Monday, May 21, 2007

Somewhere in the wilds of eastern Hesse-Fedora

Norris peered through the driving rain, trying to make sure he didn’t miss the crossroads. He was as familiar with these roads as if he had been born here, or as if his life had once depended on it. But in the darkest of nights, with a heavy downpour, even the strongest memory can fade over the years.

He missed the crossroad, even as he drove the carriage through it. Only the neigh of the horses of another carriage, parked under a spreading linden tree, showed him that he had passed the appointed meeting place.

Wheeling around at a wide spot in the road, Norris brought his seemingly plain carriage back to the tree. A highwayman would have recognized the quality of the wheels and the bloodline of the horses, but most people would have noted the lack of any coat of arms, indeed of any identifying markings, and ignored the rest.

The other carriage, the one under the tree, gleamed with the crest of a noble family. Norris, trusted as he was, had not been informed of the identity of the person they were meeting, but only the time and place. He glanced at the ornate coat of arms, and while one eyebrow raised in admiration, his free hand checked the pistol under his coat again.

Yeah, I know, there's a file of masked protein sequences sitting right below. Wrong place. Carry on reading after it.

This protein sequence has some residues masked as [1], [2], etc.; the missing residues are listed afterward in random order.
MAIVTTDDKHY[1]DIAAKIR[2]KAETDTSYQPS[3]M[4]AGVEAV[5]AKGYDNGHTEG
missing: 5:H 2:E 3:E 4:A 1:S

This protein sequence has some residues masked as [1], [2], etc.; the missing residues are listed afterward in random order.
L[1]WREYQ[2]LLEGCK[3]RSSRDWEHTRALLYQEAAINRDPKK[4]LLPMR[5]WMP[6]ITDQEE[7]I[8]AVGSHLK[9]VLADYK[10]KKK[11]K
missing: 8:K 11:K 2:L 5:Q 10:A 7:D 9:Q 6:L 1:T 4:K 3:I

Pulling the coach close to the other, Norris studiously avoided looking at the other coachman, who did the same. Once the brake was set, Norris thumped his elbow against the cab twice, paused, then twice again.

Light lanced into the darkness as both carriages’ doors opened. From behind Norris, a figure swathed in a heavy overcoat stepped into the mud, then up onto the rung of the waiting carriage. Norris, now clasping his pistol firmly, shot a look into the other carriage.

A woman, dressed in an elaborate court gown, powdered and bewigged with an enormous jewel hanging from a heavy chain between impressive décolletage, but wearing a painted mask across her eyes, offered her hand to the man in the overcoat. Another figure, wearing what to Norris’ eye appeared to be the uniform of an officer of the Garde Suisse, closed the door on the scene.

Five minutes later, the door swung open again. The overcoated figure stepped out, then turned suddenly. His hand was thrust under his coat, and he pulled out a parchment envelope. He glanced at the packet even as the rain poured from his hat, making the ink run, then handed it to the masked woman.

“You’ll miss your ball. Here you go, all official. Good luck, Ilsa.”

The Garde Suisse officer reached out for the door, and for just the slightest moment locked eyes with Norris. Even across ten feet, in a pouring rain with almost no light, the officer recognized what he saw in the coachman’s eyes. He shuddered, and shut the door.

“Home, Norris. The guard will be worried,” said Landgraf Bogey von Hesse-Fedora, as he climbed back into the coach.

Norris shook the reins, and the plain coach pulled back out onto the muddy lane.

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